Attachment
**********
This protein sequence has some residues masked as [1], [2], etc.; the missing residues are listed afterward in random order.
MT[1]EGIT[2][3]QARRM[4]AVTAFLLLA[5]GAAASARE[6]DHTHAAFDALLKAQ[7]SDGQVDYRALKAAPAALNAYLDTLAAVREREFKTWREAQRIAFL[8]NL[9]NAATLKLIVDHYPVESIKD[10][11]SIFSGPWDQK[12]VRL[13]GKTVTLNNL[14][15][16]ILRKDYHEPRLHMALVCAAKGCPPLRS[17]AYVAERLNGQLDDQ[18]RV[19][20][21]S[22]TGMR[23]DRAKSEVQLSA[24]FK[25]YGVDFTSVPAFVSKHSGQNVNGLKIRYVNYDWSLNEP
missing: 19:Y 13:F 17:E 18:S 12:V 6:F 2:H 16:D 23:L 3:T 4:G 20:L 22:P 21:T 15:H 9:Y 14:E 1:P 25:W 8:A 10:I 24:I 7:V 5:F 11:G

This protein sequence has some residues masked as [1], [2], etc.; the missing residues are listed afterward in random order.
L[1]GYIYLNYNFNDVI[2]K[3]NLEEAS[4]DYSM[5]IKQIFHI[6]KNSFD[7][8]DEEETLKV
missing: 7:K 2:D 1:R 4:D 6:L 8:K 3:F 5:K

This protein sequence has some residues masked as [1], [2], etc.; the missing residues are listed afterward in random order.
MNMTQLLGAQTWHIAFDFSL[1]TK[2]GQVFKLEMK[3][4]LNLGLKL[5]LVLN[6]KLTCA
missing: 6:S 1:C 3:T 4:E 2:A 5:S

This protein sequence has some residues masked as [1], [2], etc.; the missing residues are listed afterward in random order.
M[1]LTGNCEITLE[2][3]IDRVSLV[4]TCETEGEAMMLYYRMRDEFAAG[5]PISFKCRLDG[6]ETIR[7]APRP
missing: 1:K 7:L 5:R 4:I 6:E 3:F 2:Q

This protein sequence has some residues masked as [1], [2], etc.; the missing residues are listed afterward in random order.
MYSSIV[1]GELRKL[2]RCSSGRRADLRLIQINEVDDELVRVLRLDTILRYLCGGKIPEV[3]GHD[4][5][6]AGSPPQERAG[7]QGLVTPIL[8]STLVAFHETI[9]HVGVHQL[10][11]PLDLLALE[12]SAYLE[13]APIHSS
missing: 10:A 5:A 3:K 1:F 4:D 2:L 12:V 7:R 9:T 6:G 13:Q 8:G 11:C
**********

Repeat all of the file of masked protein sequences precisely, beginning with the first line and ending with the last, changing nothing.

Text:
This protein sequence has some residues masked as [1], [2], etc.; the missing residues are listed afterward in random order.
MT[1]EGIT[2][3]QARRM[4]AVTAFLLLA[5]GAAASARE[6]DHTHAAFDALLKAQ[7]SDGQVDYRALKAAPAALNAYLDTLAAVREREFKTWREAQRIAFL[8]NL[9]NAATLKLIVDHYPVESIKD[10][11]SIFSGPWDQK[12]VRL[13]GKTVTLNNL[14][15][16]ILRKDYHEPRLHMALVCAAKGCPPLRS[17]AYVAERLNGQLDDQ[18]RV[19][20][21]S[22]TGMR[23]DRAKSEVQLSA[24]FK[25]YGVDFTSVPAFVSKHSGQNVNGLKIRYVNYDWSLNEP
missing: 19:Y 13:F 17:E 18:S 12:V 6:F 2:H 16:D 23:L 3:T 4:G 20:L 22:P 21:T 15:H 9:Y 14:E 1:P 25:W 8:A 10:I 24:I 7:V 5:F 11:G

This protein sequence has some residues masked as [1], [2], etc.; the missing residues are listed afterward in random order.
L[1]GYIYLNYNFNDVI[2]K[3]NLEEAS[4]DYSM[5]IKQIFHI[6]KNSFD[7][8]DEEETLKV
missing: 7:K 2:D 1:R 4:D 6:L 8:K 3:F 5:K

This protein sequence has some residues masked as [1], [2], etc.; the missing residues are listed afterward in random order.
MNMTQLLGAQTWHIAFDFSL[1]TK[2]GQVFKLEMK[3][4]LNLGLKL[5]LVLN[6]KLTCA
missing: 6:S 1:C 3:T 4:E 2:A 5:S

This protein sequence has some residues masked as [1], [2], etc.; the missing residues are listed afterward in random order.
M[1]LTGNCEITLE[2][3]IDRVSLV[4]TCETEGEAMMLYYRMRDEFAAG[5]PISFKCRLDG[6]ETIR[7]APRP
missing: 1:K 7:L 5:R 4:I 6:E 3:F 2:Q

This protein sequence has some residues masked as [1], [2], etc.; the missing residues are listed afterward in random order.
MYSSIV[1]GELRKL[2]RCSSGRRADLRLIQINEVDDELVRVLRLDTILRYLCGGKIPEV[3]GHD[4][5][6]AGSPPQERAG[7]QGLVTPIL[8]STLVAFHETI[9]HVGVHQL[10][11]PLDLLALE[12]SAYLE[13]APIHSS
missing: 10:A 5:A 3:K 1:F 4:D 2:L 12:V 7:R 9:T 6:G 13:Q 8:G 11:C